Nuevo Amanecer, "New Dawn", is a 90-unit multi-phase housing development intended for non-migrant farm workers engaged in nursery work, field work, and Christmas tree harvesting in the heart of the Willamette Valley, Oregon's primary agricultural region. Housing for these essential workers is in very short supply. The Nuevo Amanecer housing was developed by the Farmworker Housing Development Corporation, a private non-profit corporation formed by concerned citizens. FHDC and the architects organized design workshops with farmworkers, service providers, and local business people to help shape the physical and cultural aspects of the development.
The first phase was completed in March 1994 and included 50 apartments, a laundry, and a meeting room. The design of Nuevo Amanecer is based on the creation of neighborhoods within the development that consist of 20-30 units around each plaza or park area. The generous site made it possible to create distinct exterior spaces for the community to use and to give each of the neighborhoods a special character. Plans for phase two call for each open space to be developed for use by a different age group, an approach inspired by the small local parks in older parts of Woodburn. Sensitivity to balancing cultural issues of the predominantly Hispanic residents with those of the larger community prompted the design of a network of paths connecting neighborhoods, public plazas, and playgrounds for an evening promenade or paseo; the floorplans feature large kitchens.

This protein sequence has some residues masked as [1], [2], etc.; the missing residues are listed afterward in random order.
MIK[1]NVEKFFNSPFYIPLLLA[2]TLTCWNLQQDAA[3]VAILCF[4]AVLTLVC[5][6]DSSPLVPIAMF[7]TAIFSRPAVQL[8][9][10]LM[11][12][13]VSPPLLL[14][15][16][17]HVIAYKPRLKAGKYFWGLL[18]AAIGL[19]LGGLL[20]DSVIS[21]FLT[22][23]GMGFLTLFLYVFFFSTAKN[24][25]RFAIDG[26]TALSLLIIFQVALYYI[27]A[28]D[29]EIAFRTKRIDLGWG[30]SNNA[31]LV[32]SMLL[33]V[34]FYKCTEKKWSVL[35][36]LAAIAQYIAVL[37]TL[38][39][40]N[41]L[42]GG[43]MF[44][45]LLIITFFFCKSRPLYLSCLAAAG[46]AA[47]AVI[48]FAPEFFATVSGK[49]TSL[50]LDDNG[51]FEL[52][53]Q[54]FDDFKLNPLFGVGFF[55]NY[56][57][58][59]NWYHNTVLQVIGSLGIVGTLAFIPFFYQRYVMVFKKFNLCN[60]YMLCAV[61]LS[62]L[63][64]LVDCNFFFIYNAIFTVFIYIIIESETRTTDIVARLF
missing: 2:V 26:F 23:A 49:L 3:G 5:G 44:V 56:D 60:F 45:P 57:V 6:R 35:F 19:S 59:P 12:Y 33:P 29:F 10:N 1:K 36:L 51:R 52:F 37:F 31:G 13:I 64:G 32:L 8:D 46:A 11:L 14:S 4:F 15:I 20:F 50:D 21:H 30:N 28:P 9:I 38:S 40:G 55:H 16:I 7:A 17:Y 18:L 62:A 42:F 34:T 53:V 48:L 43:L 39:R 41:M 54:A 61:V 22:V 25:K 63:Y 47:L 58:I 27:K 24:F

To incorporate elements of both the Anglo and the Hispanic traditions, the architects designed a building type that is a hybrid between the courtyard and row house. To provide maximum natural light as well as increase both acoustic separation and spatial variety, the one- and two-story units are connected only along their short sides. Nancy Merryman, partner in the architectural firm of Robertson, Merryman, Barnes, said, "Our favorite idea was the use of scissor trusses. They are fast and easy to erect, cost no more than conventional flat-bottom trusses, and provide an amazing volumetric benefit inside the units. Small bedrooms feel special and living areas feel much more spacious and light. The only added cost is some extra sheetrock and finishing. Our best cost-saving strategy was having a contractor work with us through the entire design and construction document phase. Walsh Construction, who is experienced in building affordable housing, who believed in the same goals, and who was excited about doing some interesting housing was absolutely instrumental for success."
In the second phase, FHDC is planning to build 40 more living units, a daycare facility, and a larger community building useable for English classes, medical, and legal clinics. The architect reported, "We were complimented by the Planning Commission on the design. All the members of the public who came to speak against the development changed into supporters after seeing the presentations and drawings. During construction, people living in adjacent market rate apartments called to ask if they could rent apartments." Nuevo Amanecer shows that housing for working families who are essential to the local economy can be an asset to the whole community.